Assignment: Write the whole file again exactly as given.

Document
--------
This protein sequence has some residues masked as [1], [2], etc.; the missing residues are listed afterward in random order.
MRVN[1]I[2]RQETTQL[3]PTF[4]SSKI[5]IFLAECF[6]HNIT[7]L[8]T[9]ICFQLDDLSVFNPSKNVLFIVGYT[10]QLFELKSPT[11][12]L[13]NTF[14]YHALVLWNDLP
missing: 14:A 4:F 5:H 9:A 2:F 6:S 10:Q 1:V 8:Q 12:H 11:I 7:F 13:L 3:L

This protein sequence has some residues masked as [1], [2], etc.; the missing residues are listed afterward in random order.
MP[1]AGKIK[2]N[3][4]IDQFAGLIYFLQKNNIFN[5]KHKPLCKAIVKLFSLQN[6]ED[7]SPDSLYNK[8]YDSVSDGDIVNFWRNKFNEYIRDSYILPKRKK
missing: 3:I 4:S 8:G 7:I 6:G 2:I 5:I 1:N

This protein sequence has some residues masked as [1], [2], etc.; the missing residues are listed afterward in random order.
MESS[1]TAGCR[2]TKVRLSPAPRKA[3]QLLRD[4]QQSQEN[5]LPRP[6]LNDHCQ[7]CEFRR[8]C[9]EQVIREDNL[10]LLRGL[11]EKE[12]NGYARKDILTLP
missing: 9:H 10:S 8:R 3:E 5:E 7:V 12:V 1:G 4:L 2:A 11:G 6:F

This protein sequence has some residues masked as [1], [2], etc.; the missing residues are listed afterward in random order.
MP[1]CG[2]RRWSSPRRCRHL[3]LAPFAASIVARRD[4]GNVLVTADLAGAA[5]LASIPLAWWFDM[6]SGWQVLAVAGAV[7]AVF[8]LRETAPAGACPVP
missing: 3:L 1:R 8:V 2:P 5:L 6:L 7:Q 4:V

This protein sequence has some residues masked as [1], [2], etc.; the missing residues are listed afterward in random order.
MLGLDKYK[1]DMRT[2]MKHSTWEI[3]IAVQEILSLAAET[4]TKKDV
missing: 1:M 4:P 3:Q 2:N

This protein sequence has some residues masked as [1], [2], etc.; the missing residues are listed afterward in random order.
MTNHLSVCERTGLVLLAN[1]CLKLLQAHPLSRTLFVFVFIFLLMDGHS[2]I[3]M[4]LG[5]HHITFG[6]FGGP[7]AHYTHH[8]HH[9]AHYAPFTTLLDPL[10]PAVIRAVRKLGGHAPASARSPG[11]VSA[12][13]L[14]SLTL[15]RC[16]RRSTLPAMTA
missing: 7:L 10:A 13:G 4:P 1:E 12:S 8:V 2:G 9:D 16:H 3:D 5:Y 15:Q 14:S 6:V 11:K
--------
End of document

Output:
This protein sequence has some residues masked as [1], [2], etc.; the missing residues are listed afterward in random order.
MRVN[1]I[2]RQETTQL[3]PTF[4]SSKI[5]IFLAECF[6]HNIT[7]L[8]T[9]ICFQLDDLSVFNPSKNVLFIVGYT[10]QLFELKSPT[11][12]L[13]NTF[14]YHALVLWNDLP
missing: 14:A 4:F 5:H 9:A 2:F 6:S 10:Q 1:V 8:Q 12:H 11:I 7:F 13:L 3:L

This protein sequence has some residues masked as [1], [2], etc.; the missing residues are listed afterward in random order.
MP[1]AGKIK[2]N[3][4]IDQFAGLIYFLQKNNIFN[5]KHKPLCKAIVKLFSLQN[6]ED[7]SPDSLYNK[8]YDSVSDGDIVNFWRNKFNEYIRDSYILPKRKK
missing: 3:I 4:S 8:G 7:I 6:G 2:I 5:I 1:N

This protein sequence has some residues masked as [1], [2], etc.; the missing residues are listed afterward in random order.
MESS[1]TAGCR[2]TKVRLSPAPRKA[3]QLLRD[4]QQSQEN[5]LPRP[6]LNDHCQ[7]CEFRR[8]C[9]EQVIREDNL[10]LLRGL[11]EKE[12]NGYARKDILTLP
missing: 9:H 10:S 8:R 3:E 5:E 7:V 12:V 1:G 4:L 2:A 11:G 6:F

This protein sequence has some residues masked as [1], [2], etc.; the missing residues are listed afterward in random order.
MP[1]CG[2]RRWSSPRRCRHL[3]LAPFAASIVARRD[4]GNVLVTADLAGAA[5]LASIPLAWWFDM[6]SGWQVLAVAGAV[7]AVF[8]LRETAPAGACPVP
missing: 3:L 1:R 8:V 2:P 5:L 6:L 7:Q 4:V

This protein sequence has some residues masked as [1], [2], etc.; the missing residues are listed afterward in random order.
MLGLDKYK[1]DMRT[2]MKHSTWEI[3]IAVQEILSLAAET[4]TKKDV
missing: 1:M 4:P 3:Q 2:N

This protein sequence has some residues masked as [1], [2], etc.; the missing residues are listed afterward in random order.
MTNHLSVCERTGLVLLAN[1]CLKLLQAHPLSRTLFVFVFIFLLMDGHS[2]I[3]M[4]LG[5]HHITFG[6]FGGP[7]AHYTHH[8]HH[9]AHYAPFTTLLDPL[10]PAVIRAVRKLGGHAPASARSPG[11]VSA[12][13]L[14]SLTL[15]RC[16]RRSTLPAMTA
missing: 7:L 10:A 13:G 4:P 1:E 12:S 8:V 2:G 9:D 16:H 3:D 5:Y 15:Q 14:S 6:V 11:K